Lee Zeidman, the corporate communications consultant who helped Maryland draft letters and talking points, said Wednesday that it is "standard operating procedure" in the business world to weigh in directly on message boards. "There are special PR agencies who work in the digital space who bombard blogs and newspaper sites where no one puts their name," Zeidman said.
     Who would pay online shills to post on Social Security issues? Pete Peterson and the Koch brothers are the prime candidates. They're tossing around tens of millions of dollars in their fight against Social Security. They certainly wouldn't be going after just this blog. It's quite unlikely they know anything about it. They would mostly be going after message boards at news media sites. However, I don't know that there's any other web site quite like this one where there's an ongoing discussion on Social Security issues. If you're doing an online campaign to malign Social Security both as a social program and as an agency, you're going to come here.
    I wonder how someone who works as an online shill would feel about their job. Would it make them proud? Would they tell their children about what they do for a living?

11 comments:

Anonymous said...

Interesting take, Charles. As an SSD attorney, I regularly read your blog and the comments that follow your informative articles. I appreciate your efforts in providing this forum. I would guess that most (if not all) of your readers would be informed of the truth about Social Security as they would likely be SSD advocates, SS employees or claimants. Why else would you visit this blog if you weren't? However, I have noticed that many comments just parrot Fox News talking-points and are completely detached from the truth. I have wondered if informed/intelligent people actually believe these things? You provide an answer to my question.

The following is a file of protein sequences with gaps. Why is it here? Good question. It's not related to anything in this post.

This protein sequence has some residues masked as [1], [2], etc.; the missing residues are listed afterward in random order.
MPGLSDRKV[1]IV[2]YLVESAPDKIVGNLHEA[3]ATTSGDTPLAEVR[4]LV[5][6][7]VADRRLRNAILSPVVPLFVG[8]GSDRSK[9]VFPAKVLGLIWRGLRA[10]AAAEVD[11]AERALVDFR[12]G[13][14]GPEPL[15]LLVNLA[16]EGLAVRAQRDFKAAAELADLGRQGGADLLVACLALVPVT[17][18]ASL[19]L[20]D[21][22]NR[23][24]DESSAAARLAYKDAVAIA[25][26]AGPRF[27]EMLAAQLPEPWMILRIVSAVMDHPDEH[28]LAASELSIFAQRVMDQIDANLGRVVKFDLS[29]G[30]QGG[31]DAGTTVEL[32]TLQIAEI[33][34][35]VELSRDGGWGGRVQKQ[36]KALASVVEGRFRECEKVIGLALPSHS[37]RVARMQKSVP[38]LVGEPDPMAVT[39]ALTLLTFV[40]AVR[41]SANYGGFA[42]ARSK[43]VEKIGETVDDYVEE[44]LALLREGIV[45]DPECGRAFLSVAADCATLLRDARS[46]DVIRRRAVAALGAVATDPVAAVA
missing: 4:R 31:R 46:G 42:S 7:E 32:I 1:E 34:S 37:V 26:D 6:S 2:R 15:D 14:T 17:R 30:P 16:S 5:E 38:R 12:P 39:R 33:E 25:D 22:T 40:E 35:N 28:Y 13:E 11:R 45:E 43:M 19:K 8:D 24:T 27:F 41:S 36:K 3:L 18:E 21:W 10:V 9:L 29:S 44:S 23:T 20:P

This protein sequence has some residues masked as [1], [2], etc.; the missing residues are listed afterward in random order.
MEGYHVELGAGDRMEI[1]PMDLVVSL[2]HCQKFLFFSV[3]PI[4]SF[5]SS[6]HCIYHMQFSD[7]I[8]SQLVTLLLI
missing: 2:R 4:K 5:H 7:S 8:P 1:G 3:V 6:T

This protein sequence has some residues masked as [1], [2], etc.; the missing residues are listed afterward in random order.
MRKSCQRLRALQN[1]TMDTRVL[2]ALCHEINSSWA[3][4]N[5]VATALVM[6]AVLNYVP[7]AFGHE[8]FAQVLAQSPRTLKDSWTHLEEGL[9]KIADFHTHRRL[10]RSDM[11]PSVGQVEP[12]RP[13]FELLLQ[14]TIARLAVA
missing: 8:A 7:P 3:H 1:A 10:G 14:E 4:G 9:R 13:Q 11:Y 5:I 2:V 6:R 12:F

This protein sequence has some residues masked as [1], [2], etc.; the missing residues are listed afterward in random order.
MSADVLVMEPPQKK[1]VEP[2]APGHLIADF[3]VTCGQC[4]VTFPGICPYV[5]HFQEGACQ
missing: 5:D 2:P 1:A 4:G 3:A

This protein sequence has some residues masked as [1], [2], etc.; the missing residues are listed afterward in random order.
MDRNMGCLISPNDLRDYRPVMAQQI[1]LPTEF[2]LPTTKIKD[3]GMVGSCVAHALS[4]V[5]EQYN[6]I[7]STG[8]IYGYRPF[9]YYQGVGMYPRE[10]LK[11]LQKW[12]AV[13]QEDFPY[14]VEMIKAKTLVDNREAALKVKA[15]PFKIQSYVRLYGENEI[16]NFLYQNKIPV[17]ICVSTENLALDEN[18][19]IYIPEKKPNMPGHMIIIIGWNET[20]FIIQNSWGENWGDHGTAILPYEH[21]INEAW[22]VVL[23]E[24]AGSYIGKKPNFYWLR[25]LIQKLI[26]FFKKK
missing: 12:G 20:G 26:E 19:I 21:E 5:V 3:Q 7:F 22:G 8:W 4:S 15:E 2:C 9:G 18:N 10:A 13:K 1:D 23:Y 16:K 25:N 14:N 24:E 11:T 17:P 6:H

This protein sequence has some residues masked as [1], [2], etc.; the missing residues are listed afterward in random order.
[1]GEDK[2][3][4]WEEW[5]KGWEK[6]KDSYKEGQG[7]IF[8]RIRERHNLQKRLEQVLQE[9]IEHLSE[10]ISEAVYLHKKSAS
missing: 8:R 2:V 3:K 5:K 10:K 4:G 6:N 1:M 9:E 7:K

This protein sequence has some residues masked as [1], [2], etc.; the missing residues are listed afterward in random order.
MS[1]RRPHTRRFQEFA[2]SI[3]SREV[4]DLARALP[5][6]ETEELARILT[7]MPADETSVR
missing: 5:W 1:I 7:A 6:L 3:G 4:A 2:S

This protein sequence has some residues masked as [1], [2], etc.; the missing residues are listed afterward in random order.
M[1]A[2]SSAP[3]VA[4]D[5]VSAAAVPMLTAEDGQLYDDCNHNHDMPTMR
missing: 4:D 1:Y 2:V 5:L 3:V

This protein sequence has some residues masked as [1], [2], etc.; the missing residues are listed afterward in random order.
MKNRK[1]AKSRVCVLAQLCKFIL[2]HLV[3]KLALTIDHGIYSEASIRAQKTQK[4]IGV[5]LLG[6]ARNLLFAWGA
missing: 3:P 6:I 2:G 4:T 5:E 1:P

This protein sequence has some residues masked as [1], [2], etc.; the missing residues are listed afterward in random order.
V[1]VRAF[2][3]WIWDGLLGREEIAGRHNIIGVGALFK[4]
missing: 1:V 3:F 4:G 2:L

Anonymous said...

I think you are a little paranoid. I am an SSA attorney (working from home today) and I regularly post comments that are consistent with the bullets 3-6. While I acknowledge that these are stereotypes, stereotypes would not exist if they weren't at least partly true.

Anonymous said...

I post almost daily - wish I was paid to do it.

Anonymous said...

The small number and general variety of comments usually shown for each post (usually less than 10) cast doubt on your suspicion of actions of "online shills". If payment is made, it is obviously from a very small budget and very few have been recruited to shill! Compare that to the resources and finances used by unions, SEIU, NBC, CBS, ABC, NY Times, Washington Post, and the LA Times to shill for their political, economic, and social views. Compare that to your own efforts selecting certain items and posting your views! Of course, you should expect comments. Your 8 bullet points are so exaggerated that they have little relevance to a reasoned discussion on each issue. So far, I have over 33 years of direct experience working for SSA and have never been paid for sharing my views about SSA. Charles, perhaps the issue is that you just cannot handle any questioning of your beliefs. Are you that insecure?